While I was in Chattanooga last week, I decided to see if I could find the gravestone of Chattanooga architect R.H. Hunt, who designed a wealth of landmarks around Mississippi and throughout the Southeast from the 1890s through the early 1930s. I found an extensive obituary from 1937, and it told me that he was buried in Forest Hills Cemetery, south of downtown. Googling the name I was pleasantly surprised to find that the cemetery not only has a searchable database, it also posts detailed maps online that allowed me to find Hunt’s grave virtually in about 5 minutes flat. It’s always so shocking when research doesn’t take nearly as long as you expected.
By my count, Hunt designed at least 100 buildings in Mississippi, almost all of them major landmarks in their communities. He especially influenced the university campuses around the state, including the MUW, MSU, USM (designing both buildings and the campus plan), Mississippi College (also campus plan), and Blue Mountain College. His work extended from small-town banks to massive churches, city halls and courthouses.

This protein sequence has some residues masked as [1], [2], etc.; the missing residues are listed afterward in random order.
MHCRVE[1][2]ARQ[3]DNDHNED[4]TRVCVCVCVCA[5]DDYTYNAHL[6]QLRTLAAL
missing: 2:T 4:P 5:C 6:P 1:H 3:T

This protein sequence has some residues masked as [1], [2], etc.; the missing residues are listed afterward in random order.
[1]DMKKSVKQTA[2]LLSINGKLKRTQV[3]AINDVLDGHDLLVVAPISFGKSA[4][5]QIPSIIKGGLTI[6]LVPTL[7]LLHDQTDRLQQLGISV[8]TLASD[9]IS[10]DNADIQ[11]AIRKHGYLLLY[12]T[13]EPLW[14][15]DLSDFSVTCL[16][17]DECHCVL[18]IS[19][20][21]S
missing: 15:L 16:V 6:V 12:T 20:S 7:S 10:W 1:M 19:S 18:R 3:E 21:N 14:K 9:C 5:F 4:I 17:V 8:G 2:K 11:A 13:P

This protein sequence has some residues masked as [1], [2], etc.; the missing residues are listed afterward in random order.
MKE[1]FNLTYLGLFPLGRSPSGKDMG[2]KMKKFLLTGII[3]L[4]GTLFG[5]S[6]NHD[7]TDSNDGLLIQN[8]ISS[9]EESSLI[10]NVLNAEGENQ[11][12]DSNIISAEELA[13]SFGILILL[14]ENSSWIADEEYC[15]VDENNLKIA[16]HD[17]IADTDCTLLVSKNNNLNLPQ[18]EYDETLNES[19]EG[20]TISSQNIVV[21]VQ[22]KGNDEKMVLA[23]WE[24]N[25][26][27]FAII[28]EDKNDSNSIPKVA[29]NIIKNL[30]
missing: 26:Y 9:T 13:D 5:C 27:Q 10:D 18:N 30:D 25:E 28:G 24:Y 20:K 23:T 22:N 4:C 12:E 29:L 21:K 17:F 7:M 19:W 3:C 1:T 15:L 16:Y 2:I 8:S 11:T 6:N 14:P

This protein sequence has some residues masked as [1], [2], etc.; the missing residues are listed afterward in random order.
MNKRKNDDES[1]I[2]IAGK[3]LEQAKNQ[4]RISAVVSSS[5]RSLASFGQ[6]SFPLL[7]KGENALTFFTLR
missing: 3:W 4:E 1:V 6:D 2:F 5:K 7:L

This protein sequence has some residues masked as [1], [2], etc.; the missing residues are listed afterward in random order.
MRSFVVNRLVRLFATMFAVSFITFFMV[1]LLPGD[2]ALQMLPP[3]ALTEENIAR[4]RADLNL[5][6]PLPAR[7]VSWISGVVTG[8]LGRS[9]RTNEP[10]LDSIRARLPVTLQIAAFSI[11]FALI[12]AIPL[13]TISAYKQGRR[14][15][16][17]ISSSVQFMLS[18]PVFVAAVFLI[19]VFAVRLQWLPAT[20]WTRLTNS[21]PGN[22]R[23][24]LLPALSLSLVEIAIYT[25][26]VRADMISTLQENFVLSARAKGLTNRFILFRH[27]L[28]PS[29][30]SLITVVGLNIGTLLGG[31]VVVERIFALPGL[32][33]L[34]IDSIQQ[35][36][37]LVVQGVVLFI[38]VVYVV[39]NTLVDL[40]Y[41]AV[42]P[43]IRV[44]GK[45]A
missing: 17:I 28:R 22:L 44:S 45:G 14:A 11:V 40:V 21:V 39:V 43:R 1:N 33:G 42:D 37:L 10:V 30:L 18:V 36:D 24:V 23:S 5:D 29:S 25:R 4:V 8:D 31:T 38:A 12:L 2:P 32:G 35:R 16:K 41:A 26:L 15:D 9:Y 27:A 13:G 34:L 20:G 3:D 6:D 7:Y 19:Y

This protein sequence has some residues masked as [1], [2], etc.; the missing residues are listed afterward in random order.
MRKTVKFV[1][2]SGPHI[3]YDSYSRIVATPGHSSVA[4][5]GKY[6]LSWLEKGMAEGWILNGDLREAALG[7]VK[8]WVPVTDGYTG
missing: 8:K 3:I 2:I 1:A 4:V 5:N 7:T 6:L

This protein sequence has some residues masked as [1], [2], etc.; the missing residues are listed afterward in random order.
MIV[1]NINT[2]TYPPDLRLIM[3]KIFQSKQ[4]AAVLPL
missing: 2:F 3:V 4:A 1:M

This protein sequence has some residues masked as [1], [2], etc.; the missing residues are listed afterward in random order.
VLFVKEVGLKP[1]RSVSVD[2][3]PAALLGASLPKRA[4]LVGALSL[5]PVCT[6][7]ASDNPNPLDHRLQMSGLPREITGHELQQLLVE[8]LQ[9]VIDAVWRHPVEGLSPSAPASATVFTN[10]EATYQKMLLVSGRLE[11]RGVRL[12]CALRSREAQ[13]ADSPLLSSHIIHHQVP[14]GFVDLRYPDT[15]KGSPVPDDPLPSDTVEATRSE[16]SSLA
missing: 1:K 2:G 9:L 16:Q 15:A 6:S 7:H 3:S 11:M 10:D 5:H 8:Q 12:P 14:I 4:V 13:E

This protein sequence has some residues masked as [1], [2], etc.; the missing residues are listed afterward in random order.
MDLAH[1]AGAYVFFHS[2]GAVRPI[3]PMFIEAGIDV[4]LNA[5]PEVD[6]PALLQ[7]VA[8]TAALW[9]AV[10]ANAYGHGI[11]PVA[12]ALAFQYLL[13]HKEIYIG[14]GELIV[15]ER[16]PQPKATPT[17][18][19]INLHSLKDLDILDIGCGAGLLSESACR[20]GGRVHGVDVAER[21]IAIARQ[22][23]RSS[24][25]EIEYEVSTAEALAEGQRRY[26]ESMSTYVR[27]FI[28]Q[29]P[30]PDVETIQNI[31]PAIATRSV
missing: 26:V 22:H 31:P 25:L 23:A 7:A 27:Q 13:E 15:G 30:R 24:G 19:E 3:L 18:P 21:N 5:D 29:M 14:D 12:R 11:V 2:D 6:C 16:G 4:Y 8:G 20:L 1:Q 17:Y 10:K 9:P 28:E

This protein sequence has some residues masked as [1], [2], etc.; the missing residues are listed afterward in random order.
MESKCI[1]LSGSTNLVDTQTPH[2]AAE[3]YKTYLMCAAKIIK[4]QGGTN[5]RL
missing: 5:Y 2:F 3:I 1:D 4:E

Today, I’m posting pictures of just a few of Hunt’s Mississippi buildings, and tomorrow’s post will include pictures from his home base in Chattanooga, where he brought the first skyscrapers to the city, along with many other landmarks (just to whet your appetite: he embraced the Art Deco style late in his career).